We used to call them books-on-tape, way back when. Back then, of course, we didn’t even have CDs never mind streaming services. Today, they have a much better name; audiobooks.
An audiobook gives you the ability to read a book by, well, listening to it. It’s a bit like when you were a kid and a teacher or parent read to you. You’ll be able to discover new things, get lost in an enchanting story, and explore ideas you were never aware of. Listening to audiobooks when you’re passing time will be a mind enriching experience.
Turns out, they’re also a wonderful way to achieve some auditory training.
What’s auditory training?
Hold on, what’s this auditory training thing, you ask? It sounds laborious like homework.
Auditory training is a special form of listening, created to help you improve your ability to process, comprehend, and interpret sounds (medically known as “auditory information”). One of the primary uses of auditory training is to help individuals learn to hear with their new hearing aids.
Because untreated hearing loss can cause your hearing to get used to a quieter environment and your brain can grow out of practice. So when you get a new set of hearing aids, your brain abruptly has to deal with an increase of extra information. Practically, this often means that your brain can’t process those sounds as well as it generally does (at least, not at first). As a result, auditory training often becomes a worthwhile exercise. (As a side note, auditory training is also worthwhile for people who have language learning difficulties or auditory processing conditions).
Another perspective: It’s not really that audiobooks can improve your hearing, it’s that they can help you better understand what you hear.
When you listen to audiobooks, what happens?
Auditory training was designed to help your brain get used to making sense out of sounds again. Humans have a pretty complicated relationship with noise if you really think about it. Every sound you hear has some significance. It’s a lot for your brain to manage. The concept is that audiobooks are an excellent way to help your brain get used to that process again, especially if you’re breaking in a brand-new pair of hearing aids.
Audiobooks can assist with your auditory training in various different ways, including the following:
- Perception of speech: When you listen to an audiobook, you gain real-time practice comprehending somebody else’s speech. But you also have a bit more control than you would during a regular old conversation. You can listen to sentences numerous times in order to distinguish them. This works quite well for practicing making out words.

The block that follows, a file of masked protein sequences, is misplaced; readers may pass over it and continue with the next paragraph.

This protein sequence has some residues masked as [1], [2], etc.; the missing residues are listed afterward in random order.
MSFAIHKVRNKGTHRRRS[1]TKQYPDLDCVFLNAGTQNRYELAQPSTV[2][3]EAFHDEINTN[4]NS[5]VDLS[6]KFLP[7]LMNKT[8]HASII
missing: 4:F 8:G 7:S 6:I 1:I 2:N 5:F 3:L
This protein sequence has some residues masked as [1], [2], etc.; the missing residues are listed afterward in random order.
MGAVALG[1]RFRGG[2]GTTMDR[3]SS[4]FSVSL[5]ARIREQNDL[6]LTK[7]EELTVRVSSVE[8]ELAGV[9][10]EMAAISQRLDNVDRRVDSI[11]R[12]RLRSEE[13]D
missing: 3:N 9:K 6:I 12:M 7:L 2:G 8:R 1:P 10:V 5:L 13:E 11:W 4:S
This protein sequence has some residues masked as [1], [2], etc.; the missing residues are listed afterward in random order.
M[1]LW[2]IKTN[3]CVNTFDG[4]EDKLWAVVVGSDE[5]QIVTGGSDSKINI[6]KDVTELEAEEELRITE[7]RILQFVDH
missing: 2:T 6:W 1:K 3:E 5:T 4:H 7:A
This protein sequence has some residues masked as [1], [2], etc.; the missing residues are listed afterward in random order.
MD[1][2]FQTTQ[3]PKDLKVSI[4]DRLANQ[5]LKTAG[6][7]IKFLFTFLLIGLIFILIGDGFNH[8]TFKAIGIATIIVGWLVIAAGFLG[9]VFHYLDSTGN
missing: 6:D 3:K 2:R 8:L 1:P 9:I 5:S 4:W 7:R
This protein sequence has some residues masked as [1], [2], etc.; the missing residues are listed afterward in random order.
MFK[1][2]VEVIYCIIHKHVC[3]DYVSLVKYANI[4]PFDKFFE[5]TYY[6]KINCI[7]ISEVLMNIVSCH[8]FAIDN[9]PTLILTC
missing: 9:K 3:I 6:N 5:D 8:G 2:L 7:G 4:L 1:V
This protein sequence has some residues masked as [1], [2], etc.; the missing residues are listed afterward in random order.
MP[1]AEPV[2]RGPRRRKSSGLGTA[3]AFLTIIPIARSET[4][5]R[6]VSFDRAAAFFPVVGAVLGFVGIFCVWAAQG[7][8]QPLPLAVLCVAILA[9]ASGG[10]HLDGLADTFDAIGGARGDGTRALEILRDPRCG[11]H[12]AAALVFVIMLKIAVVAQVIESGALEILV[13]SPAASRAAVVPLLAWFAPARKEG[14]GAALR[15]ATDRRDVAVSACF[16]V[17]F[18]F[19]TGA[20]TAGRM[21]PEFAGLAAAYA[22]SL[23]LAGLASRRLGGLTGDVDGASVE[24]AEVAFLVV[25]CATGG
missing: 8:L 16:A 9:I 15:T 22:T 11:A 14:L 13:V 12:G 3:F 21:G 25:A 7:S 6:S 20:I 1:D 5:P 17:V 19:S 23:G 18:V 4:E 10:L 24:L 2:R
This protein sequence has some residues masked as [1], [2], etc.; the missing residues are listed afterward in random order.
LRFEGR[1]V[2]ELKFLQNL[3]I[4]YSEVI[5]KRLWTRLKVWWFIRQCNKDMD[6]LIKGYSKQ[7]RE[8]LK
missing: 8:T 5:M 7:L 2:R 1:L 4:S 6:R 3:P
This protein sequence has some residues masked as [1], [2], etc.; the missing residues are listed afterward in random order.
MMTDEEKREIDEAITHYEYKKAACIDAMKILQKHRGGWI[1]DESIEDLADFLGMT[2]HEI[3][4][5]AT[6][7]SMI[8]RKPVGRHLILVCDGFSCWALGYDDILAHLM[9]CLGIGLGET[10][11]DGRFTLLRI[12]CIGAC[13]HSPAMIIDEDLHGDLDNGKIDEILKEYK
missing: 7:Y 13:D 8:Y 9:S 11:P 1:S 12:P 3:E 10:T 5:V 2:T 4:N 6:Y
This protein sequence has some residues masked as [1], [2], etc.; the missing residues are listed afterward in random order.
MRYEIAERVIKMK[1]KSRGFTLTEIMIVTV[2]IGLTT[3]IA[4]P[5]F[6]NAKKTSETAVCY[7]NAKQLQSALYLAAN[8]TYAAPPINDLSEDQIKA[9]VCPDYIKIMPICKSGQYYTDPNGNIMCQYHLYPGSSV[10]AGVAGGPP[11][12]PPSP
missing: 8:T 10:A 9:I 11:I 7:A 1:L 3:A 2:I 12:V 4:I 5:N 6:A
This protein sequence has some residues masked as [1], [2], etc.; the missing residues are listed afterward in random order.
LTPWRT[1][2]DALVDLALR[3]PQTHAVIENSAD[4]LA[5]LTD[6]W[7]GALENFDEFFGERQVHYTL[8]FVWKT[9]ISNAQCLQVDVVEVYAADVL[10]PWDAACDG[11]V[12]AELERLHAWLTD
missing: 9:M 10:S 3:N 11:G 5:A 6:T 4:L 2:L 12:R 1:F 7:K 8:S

- Listening comprehension: It’s one thing to perceive speech, it’s another to understand it! When you follow the story that the narrator is reading, you will get practice differentiating speech. Your brain needs practice joining words to concepts, and helping those concepts remain rooted in your mind. This can help you follow conversations more closely in your day-to-day life.
- A bigger vocabulary: Most people would love to increase their vocabulary. Your vocabulary will get stronger as you’re exposed to more words. Surprise your friends by throwing out amazingly apt words. Maybe that guy sitting outside the bar looks innocuous, or your food at that restaurant is sumptuous. Either way, audiobooks can help you find the right word for the right situation.
- Improvements in pronunciation: You’ll frequently need practice with more than only the hearing part. Those with hearing loss frequently also suffer from social isolation, and that can leave their communication skills a little rusty. Audiobooks can help you get a handle on the pronunciation of words, making general communication much smoother!
- Improvements of focus: With some help from your audiobook, you’ll stay focused and involved for longer periods of time. Maybe it’s been a while since you’ve been able to engage in a full conversation, particularly if you’re breaking in a new pair of hearing aids. You might require some practice tuning in and remaining focused, and audiobooks can help you with that.
Audiobooks as auditory aids
Reading along with a physical version of your audiobook is highly advisable. Your brain will adapt faster to new audio inputs making those linguistic links stronger. In essence, it’s the perfect way to strengthen your auditory training. Because hearing aids are complemented by audiobooks.
Audiobooks are also good because they’re pretty easy to come by these days. There’s an app called Audible which you can get a subscription to. Many online vendors sell them, and that includes Amazon. And you can listen to them anywhere on your phone.
And there are also podcasts on pretty much every topic in case you can’t find an audiobook you feel like listening to. Your mind and your hearing can be enhanced at the same time.
Can I use my hearing aids to play audiobooks?
A wide variety of modern hearing aids are Bluetooth equipped. This means you can pair your hearing aids with your phone, your speakers, your television, or any other Bluetooth-enabled device. With this, when you play an audiobook, you won’t have uncomfortable headphones over your hearing aids. Rather, you can listen directly with your hearing aids.
You’ll now get better sound quality and increased convenience.
Ask us about how audiobooks can help with your auditory training
So if you think your hearing may be on the way out, or you’re uneasy about getting accustomed to your hearing aids, consult us about audiobooks.